"Returns a varbinary bit pattern that indicates the columns in a table or view that were inserted or updated. COLUMNS_UPDATED is used anywhere inside the body of a Transact-SQL INSERT or UPDATE trigger to test whether the trigger should execute certain actions. "
Everything looks easy and cool until you have very wide table and you want to know exactly which column was changed.
COLUMNS_UPDATED() will return strange binary numbers, which represent updated column IDs.
Here I'll present a script for a trigger to get a list of all updated columns:
|CREATE TRIGGER <test_trigger> ON <test_Table>|
AFTER UPDATE AS
DECLARE @i SMALLINT = 1;
DECLARE @k TINYINT = 1;
DECLARE @b TINYINT = 8;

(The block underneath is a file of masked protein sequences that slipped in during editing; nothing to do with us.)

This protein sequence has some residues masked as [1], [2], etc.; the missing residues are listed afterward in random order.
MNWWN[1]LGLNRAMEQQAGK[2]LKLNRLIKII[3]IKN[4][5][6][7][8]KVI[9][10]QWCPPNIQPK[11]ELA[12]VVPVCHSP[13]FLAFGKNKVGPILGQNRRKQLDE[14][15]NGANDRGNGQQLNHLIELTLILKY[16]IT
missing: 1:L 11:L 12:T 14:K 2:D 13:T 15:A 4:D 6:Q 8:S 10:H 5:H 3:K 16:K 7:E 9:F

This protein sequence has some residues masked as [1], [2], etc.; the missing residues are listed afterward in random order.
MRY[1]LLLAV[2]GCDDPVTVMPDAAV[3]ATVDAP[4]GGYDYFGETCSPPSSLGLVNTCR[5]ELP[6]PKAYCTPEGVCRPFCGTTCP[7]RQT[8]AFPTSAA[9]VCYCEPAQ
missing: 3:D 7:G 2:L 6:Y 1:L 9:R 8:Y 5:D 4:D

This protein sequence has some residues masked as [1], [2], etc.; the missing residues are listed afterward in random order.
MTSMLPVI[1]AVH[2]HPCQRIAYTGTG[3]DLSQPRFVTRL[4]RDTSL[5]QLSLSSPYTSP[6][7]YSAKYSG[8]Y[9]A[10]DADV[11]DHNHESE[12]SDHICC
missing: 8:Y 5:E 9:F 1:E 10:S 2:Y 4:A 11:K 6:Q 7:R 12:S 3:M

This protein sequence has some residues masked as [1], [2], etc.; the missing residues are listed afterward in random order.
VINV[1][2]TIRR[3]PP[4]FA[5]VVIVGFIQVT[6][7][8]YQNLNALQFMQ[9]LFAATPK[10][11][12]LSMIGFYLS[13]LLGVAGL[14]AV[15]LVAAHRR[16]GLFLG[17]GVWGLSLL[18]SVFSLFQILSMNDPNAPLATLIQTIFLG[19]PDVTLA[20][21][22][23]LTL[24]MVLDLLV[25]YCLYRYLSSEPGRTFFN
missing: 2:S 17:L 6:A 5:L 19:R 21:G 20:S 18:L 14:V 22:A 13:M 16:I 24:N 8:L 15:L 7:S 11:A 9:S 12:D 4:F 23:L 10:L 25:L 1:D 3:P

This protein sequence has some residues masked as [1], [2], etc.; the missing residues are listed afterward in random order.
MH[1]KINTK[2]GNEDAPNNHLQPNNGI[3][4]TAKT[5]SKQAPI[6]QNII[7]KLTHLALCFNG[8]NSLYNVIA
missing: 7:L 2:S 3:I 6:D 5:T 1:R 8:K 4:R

DECLARE @m SMALLINT = 1;
DECLARE @t TABLE(Column_ID INT)
/* Here you capture Binary coded list of changed columns */
DECLARE @Changed_Columns BINARY(128) = COLUMNS_UPDATED();
WHILE @k < 128
WHILE @b > 0
IF CAST(SUBSTRING(@Changed_Columns,@k,1) as SMALLINT) & @m = @m
INSERT INTO @t(Column_ID) VALUES (@i);
SELECT @i += 1, @b -= 1, @m *= 2;
SELECT @b = 8, @m = 1, @k += 1;
/* Here you extract list of fields from the schema */
SELECT c.name as Modified_Column
FROM sys.triggers as r
INNER JOIN sys.columns as c
ON c.object_id = r.parent_id
INNER JOIN @t as t ON t.column_id = c.column_id
WHERE r.object_id = @@PROCID;
Note: Because SQL Server supports up to 1024 columns in single table my assumption is that output of COLUMNS_UPDATED() can not be larger than 128 bytes.